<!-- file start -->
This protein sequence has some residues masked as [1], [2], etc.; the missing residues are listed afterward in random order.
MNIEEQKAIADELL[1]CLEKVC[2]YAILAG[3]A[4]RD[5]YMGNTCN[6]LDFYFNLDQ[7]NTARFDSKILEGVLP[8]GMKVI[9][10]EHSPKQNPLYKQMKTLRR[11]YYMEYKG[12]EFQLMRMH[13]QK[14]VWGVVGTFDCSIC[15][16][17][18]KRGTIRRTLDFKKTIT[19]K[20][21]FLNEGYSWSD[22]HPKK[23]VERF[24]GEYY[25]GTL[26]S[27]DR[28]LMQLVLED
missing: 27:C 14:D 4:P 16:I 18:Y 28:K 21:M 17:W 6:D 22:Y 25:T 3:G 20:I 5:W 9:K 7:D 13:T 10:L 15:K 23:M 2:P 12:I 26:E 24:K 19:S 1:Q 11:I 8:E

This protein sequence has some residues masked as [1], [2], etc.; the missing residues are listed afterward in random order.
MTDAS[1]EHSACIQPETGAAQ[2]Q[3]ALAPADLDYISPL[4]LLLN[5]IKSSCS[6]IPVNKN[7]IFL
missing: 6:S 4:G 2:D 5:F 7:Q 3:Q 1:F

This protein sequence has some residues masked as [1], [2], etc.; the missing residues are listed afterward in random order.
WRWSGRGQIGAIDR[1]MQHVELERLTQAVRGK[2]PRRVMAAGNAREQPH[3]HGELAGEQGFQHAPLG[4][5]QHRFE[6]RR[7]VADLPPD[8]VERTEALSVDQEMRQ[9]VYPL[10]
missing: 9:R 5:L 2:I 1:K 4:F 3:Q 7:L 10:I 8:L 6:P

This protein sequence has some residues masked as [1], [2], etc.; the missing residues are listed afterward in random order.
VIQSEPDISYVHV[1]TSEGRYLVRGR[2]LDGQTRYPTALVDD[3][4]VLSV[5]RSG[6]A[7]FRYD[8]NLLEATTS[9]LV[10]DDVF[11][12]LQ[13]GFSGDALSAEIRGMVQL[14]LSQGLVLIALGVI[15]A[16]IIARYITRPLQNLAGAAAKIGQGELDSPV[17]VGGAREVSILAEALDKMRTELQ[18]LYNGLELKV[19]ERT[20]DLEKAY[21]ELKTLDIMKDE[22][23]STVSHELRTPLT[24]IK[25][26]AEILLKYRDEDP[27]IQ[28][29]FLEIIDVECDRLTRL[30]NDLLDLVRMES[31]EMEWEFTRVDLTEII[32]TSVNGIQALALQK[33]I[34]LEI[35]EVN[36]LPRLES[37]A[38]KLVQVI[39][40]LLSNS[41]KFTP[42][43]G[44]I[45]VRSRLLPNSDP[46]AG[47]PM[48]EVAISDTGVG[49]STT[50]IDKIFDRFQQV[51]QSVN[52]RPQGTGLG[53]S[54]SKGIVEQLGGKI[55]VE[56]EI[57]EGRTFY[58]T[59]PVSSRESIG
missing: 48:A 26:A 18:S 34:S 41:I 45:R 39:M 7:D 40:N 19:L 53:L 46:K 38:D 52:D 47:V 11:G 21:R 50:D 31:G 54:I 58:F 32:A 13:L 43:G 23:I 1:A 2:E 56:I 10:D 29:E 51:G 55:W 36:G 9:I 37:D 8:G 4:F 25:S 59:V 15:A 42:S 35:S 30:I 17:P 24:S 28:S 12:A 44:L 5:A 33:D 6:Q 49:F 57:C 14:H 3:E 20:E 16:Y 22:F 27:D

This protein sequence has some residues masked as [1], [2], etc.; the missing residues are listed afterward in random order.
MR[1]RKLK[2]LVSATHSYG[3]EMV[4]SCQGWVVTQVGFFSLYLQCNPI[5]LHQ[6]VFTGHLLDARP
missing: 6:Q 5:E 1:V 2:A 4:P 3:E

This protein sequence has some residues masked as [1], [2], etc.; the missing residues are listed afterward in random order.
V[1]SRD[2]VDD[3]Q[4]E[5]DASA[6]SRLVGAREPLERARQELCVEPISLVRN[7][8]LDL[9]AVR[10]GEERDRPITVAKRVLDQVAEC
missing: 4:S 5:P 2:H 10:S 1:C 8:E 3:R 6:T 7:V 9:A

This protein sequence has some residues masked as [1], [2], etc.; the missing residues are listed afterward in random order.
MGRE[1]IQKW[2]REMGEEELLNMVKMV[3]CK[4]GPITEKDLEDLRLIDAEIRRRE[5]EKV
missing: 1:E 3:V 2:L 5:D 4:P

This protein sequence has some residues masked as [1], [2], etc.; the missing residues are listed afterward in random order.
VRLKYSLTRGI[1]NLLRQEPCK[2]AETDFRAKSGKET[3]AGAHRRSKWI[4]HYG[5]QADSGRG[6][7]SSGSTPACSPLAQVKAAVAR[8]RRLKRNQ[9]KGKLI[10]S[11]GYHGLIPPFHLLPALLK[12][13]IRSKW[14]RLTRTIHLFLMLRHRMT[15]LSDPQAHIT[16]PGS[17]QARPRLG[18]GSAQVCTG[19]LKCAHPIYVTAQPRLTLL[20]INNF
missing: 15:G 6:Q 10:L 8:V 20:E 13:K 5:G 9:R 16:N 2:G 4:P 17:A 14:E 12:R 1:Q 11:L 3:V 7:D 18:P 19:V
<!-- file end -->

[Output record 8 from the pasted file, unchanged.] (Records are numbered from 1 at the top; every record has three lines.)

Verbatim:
This protein sequence has some residues masked as [1], [2], etc.; the missing residues are listed afterward in random order.
VRLKYSLTRGI[1]NLLRQEPCK[2]AETDFRAKSGKET[3]AGAHRRSKWI[4]HYG[5]QADSGRG[6][7]SSGSTPACSPLAQVKAAVAR[8]RRLKRNQ[9]KGKLI[10]S[11]GYHGLIPPFHLLPALLK[12][13]IRSKW[14]RLTRTIHLFLMLRHRMT[15]LSDPQAHIT[16]PGS[17]QARPRLG[18]GSAQVCTG[19]LKCAHPIYVTAQPRLTLL[20]INNF
missing: 15:G 6:Q 10:L 8:V 20:E 13:K 5:G 9:R 16:N 2:G 4:P 17:A 14:E 12:R 1:Q 11:L 3:V 7:D 18:P 19:V